Stating that compulsory integration proceedings are multi-applicant proceedings is an attempt, I believe, to fit the compulsory integration process into the standard procedures of Part 624. Here, however, the fit can be awkward and ultimately unnecessary in determining party status for uncontrolled owners. Based on a strict reading of 6 NYCRR 624.5(a), the mandatory parties to Part 624 proceedings in permit matters are only the applicant and Department staff. Section 624.2(d) defines "applicant" as "the person who has applied for one or more permits from the department." Section 624.2(x) defines "permit" as "any permit, certificate, license or other form of department approval, other than an enforcement order, issued in connection with any regulatory program administered by the department."
The closest analogy here is the application for a well drilling permit (see ECL 23-0501). In that application, the well operator who seeks to drill would be the "applicant." ECL 23-0501(1)(b)(2) defines "well operator" as "the applicant for a permit to drill, deepen, plug back or convert a well subject to this title and titles 7 and 9 of this article, or the actual operator of the well if the well is not operated by the original applicant." Under this construct, an uncontrolled owner is not an applicant.
But compulsory integration proceedings are not permit application proceedings - they are adjunct to an application for a permit to drill a well - and the nomenclature for parties in Part 624 proceedings does not fit perfectly. However, well operators and uncontrolled owners have significant mineral interests that are directly affected by compulsory integration, and their interests should be recognized in subsequent proceedings under Part 624. In other words, although well operators and uncontrolled owners are not applicants because compulsory integration proceedings are not permit application proceedings, they nonetheless have significant mineral interests that are directly affected. Thus, they should have automatic standing to participate in any Part 624 proceedings following a compulsory integration hearing.
Therefore, while I do not adopt the rationale in the Chief ALJ's ruling that compulsory integration proceedings are multi-applicant proceedings, I determine that well operators and uncontrolled owners have automatic standing to participate in Part 624 proceedings that follow compulsory integration hearings. This recognition of automatic standing is based on the mineral interests that well operators and uncontrolled owners possess and are directly affected by compulsory integration. The well operators and uncontrolled owners would then have to demonstrate that any issues they wish to pursue in a Part 624 proceeding are substantive and significant, as ECL 23-0901(3)(d) requires.
Procedures for Identifying and Advancing Issues for Adjudication
The procedures for identifying and advancing issues for adjudication in compulsory integration proceedings - from the compulsory integration hearing, a referral of issues for adjudication to OHMS, and any subsequent Part 624 proceedings - are set forth below. At the compulsory integration hearing, objectors need only raise their substantive and significant issue or issues by oral presentation on the record, articulating the reasons supporting each issue. This support may also be in written form, as in the case of disputed well costs, but need not always be so.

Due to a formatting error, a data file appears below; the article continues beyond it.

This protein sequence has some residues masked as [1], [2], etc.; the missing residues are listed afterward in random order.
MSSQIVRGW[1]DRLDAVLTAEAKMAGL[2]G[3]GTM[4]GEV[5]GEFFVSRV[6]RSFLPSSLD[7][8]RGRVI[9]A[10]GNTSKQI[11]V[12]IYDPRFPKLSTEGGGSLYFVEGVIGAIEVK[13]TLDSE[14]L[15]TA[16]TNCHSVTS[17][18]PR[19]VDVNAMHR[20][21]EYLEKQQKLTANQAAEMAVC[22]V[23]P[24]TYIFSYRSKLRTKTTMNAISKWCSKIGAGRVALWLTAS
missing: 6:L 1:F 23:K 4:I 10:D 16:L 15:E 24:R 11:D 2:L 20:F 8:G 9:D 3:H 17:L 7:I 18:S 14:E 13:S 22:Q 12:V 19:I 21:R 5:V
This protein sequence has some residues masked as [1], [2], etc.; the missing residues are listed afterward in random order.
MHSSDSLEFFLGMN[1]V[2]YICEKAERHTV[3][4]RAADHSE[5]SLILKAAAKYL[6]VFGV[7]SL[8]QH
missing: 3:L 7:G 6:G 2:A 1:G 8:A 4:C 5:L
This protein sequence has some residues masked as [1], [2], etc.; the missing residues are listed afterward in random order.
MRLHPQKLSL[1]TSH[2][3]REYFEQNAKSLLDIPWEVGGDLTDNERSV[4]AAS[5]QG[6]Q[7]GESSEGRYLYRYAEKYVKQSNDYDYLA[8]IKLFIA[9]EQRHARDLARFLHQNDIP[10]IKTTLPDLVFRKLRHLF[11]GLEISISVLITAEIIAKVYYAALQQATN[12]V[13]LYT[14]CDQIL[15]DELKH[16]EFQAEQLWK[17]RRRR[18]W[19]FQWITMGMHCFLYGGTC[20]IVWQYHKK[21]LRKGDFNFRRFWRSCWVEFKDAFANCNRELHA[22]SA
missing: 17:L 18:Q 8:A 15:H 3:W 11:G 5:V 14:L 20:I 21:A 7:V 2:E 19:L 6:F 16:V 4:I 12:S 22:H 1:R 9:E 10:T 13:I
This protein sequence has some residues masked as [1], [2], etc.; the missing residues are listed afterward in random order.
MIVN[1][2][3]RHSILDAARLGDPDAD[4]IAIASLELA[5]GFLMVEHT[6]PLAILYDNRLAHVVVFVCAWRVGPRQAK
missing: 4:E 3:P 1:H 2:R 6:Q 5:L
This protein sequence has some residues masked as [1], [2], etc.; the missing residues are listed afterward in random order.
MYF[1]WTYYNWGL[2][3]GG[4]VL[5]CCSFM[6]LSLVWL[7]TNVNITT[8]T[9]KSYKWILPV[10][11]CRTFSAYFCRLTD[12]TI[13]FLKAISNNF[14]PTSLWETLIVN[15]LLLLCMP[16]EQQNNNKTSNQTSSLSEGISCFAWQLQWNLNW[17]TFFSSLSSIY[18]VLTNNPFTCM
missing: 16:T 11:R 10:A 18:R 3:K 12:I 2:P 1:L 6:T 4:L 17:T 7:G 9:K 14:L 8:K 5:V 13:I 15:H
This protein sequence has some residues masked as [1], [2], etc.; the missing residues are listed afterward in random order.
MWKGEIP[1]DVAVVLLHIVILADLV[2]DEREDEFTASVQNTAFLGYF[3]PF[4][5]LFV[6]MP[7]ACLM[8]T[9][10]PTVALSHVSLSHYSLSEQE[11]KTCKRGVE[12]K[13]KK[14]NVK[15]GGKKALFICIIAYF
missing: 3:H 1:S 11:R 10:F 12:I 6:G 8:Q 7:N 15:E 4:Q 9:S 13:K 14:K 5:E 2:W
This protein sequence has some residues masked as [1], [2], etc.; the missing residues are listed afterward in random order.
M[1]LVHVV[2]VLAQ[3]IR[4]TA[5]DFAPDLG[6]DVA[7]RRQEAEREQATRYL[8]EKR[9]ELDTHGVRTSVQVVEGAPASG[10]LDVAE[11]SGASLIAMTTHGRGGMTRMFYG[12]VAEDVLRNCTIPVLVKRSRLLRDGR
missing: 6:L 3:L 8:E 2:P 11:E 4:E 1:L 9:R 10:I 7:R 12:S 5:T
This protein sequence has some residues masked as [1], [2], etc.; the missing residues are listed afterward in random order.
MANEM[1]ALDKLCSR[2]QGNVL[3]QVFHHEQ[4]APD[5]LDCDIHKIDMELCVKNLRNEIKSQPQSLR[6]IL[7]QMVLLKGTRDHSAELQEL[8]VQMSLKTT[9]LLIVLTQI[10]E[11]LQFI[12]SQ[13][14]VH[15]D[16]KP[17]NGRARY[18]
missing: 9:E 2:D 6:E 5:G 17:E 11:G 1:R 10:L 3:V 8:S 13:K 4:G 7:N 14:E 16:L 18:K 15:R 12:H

Should an objector have a dispute with the Department over a proposed term of the integration order, or with information provided to it prior to the integration hearing by the operator, Department staff may refer the matter to OHMS. Conversely, if staff does not refer a matter for adjudication, the matter ends with the issuance of a final integration order (ECL 23-0901[e]). After referral to OHMS, the objector may then advance the matter to administrative adjudication by demonstrating to the ALJ that its dispute is substantive and significant.
To this end, upon referral to OHMS, the presiding ALJ will require submission of a petition (referred to by the Chief ALJ as a Notice of Appearance ) (Ruling, at 8), copied to staff and the other parties, setting forth the objector's reasons why the issue or issues it has raised are substantive and significant and making offers of proof on factual issues the objector wishes to adjudicate. At the Part 624 issues conference, the ALJ will hear the offers of proof and rule on whether the issue or issues raised are substantive and significant. Subject to appeal to the Commissioner, only those issues determined by the ALJ to be substantive and significant and not otherwise resolved will advance to adjudication (see 6 NYCRR 624.4[b]).
Although the Legislature did not define substantive and significant in ECL article 23, those terms are defined in Part 624, and with some minor adjustment, will apply here. For example, the definition of "substantive" (6 NYCRR 624.4[c]) can be applied to compulsory integration issues in the following manner:
"An issue is substantive if there is sufficient doubt about whether the draft compulsory integration order meets statutory or regulatory criteria applicable to the order, including the policies established by ECL 23-0301, such that a reasonable person would require further inquiry. In determining whether such a demonstration has been made, the ALJ must consider the proposed issue in light of the record of the compulsory integration hearing and related documents, the draft order, the content of any petitions filed for party status, the record of the issues conference and any subsequent written arguments authorized by the ALJ."